The burgeoning marketplace lending sector seeks to disrupt traditional financial services with online platforms that connect borrowers with individual and institutional investors.

But in real estate, marketplace lenders — which are also known as peer-to-peer, or alternative, lenders — have focused on facilitating loans to underserved niches within the residential and commercial sectors. It is an approach that, at least for now, seeks to coexist with, rather than supplant, the traditional mortgage market.

"Banks in the beginning really didn't know how to view peer-to-peer lending — like, 'Is it going to hurt us? Is it competitive to us?'" said David Manshoory, the chief executive of marketplace lender AssetAvenue in Los Angeles. "But I think banks have come to recognize that it can actually be very complementary to their businesses."

Marketplace lenders such as AssetAvenue see their best prospects for real estate lending in certain commercial real estate loans and single-family investment-property lending.

"We cater to real estate investors. It's not a family or a homeowner borrowing on a home that they live in," said Manshoory.

In 2014 so-called private CRE loans accounted for approximately $150 billion of $500 billion in total commercial mortgage activity, while single-family investment-property loans were just $25 billion of the $1.1 trillion residential mortgage market.

Looking ahead, there may also be opportunities for marketplace lenders to fund luxury single-family-home purchases, as well as "fix-and-flip" properties, which represented just 4.5% of homes sold during the second quarter of 2015, according to RealtyTrac.

While these segments may be too small for traditional mortgage lenders to make much profit, an opportunity exists for marketplace lenders to leverage automation to originate these loans more efficiently and expand their operations to increase volume.

"Our goal is really to become the most efficient at sourcing a lot of loan opportunities and then becoming a smarter underwriter of debt by leveraging a lot of data," Manshoory said. "We're building an online-lending platform where borrowers or their mortgage brokers can self-serve."

Already, marketplace lenders are working with third parties from the traditional nonbank mortgage market, including money lenders and servicers.

Smaller mortgage lenders appear to be the ones that have the most to worry about on a competitive front when it comes to marketplace lending, particularly in commercial lending.

But Manshoory said companies like his can work cooperatively with them.

"We've served as a secondary market where a capital-constrained private money lender can sell a loan off their balance sheet to AssetAvenue's marketplace of investors," he said, citing one example.

AssetAvenue has institutional investors with the resources to fund larger loans that certain other lenders often do not.

"Many of the local private money lenders are typically funding $200,000, $300,000, or $400,000 loans. They don't have the financial capacity or the balance sheet to go out and fund $5 million loans, but we do," Manshoory said.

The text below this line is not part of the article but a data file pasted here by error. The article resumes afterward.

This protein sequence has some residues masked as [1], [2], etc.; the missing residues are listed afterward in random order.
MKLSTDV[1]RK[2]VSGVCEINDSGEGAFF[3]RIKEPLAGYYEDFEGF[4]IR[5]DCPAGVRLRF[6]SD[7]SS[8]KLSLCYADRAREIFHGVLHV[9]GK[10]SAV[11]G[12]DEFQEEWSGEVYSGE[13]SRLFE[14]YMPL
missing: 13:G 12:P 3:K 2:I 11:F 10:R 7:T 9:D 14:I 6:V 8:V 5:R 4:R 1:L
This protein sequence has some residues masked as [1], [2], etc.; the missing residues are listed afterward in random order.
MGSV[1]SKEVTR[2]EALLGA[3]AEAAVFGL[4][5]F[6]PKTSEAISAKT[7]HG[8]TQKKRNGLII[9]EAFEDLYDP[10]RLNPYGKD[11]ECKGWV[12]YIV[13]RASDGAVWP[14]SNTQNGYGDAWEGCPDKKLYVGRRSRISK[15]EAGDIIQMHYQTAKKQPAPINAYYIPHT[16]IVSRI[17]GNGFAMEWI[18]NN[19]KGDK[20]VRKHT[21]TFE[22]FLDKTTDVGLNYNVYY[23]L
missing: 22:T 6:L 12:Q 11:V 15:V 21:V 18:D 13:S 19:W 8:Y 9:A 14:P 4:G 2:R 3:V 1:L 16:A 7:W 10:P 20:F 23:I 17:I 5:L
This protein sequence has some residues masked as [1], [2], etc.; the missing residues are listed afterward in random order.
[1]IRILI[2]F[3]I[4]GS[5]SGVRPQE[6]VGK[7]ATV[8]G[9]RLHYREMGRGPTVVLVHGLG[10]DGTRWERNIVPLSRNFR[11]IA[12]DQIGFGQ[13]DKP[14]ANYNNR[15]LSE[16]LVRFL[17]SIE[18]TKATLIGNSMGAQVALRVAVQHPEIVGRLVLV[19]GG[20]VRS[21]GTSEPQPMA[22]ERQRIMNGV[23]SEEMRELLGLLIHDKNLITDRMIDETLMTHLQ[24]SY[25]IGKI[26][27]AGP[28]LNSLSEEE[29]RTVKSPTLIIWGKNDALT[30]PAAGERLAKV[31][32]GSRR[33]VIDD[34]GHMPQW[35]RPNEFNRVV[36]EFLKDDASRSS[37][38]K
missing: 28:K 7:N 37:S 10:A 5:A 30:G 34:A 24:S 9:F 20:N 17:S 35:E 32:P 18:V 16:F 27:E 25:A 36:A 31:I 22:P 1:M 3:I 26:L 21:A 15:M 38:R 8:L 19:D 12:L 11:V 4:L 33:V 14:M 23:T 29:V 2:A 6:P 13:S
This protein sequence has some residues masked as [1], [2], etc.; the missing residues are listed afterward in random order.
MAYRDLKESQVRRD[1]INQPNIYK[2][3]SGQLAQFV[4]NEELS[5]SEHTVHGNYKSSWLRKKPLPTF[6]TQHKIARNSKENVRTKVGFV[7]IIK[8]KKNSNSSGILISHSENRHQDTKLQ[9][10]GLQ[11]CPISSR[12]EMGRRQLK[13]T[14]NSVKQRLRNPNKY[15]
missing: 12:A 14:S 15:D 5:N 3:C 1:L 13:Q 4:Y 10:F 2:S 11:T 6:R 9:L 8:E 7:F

Marketplace lending platforms seek to play up their other strengths over established home loan providers, such as quicker transactions.

"I'd say one of the biggest pain points is speed. It takes anywhere from four to sometimes up to 12 weeks to get a loan financed through a bank, and it's a very slow process," Manshoory said.

"There hasn't been much technology applied to the mortgage lending process in the commercial real estate industry," he added. "We're a technology forward company."

Intense regulation of owner-occupied loans and banks is largely responsible for the long turnaround times that traditional residential mortgage borrowers face, and a reason Manshoory said AssetAvenue has stayed out of that part of the market.

"Marketplace lenders are subject to all the origination and servicing regulations," said Gordon Albrecht, senior director at servicer FCI Lender Services Inc.

Traditional mortgage firms cannot avoid extra regulation if they want to continue to fund owner-occupied loans, but they could take a page from marketplace lending platforms by using more automation to improve efficiencies if they have the funding to invest in it.

"The only way you can deal with all this compliance is with technology," Albrecht said.

Many mortgage companies lag behind other industries when it comes to automation, but at least one that has been more aggressive in that area, LoanDepot, has entered the personal lending space more typically targeted by marketplace lenders.

There have been attempts before to blend investor funding of loans on a platform with traditional mortgage lending in the past.

Virgin Money in 2007 entered the U.S. with a peer-to-peer home loan platform. It later added a wholesale lending operation. But perhaps because of the timing of the venture in the midst of the housing downturn, it ended up selling both units separately.

Whether marketplace lenders will have a long-term place in mortgage lending may come down to regulation.

Marketplace lenders may draw regulatory scrutiny if they move too far down the credit curve and become too susceptible to liquidity risks.

But Manshoory and other marketplace lenders note they have been avoiding the kind of credit and liquidity concerns that wiped out mortgage lenders in the last downturn.

Like some traditional lenders, marketplace lenders like AssetAvenue claim to avoid high loan-to-value ratios on single-family loans.

Marketplace lenders like Manshoory's company might lend to borrowers who lack traditional credit histories or scores if they can provide

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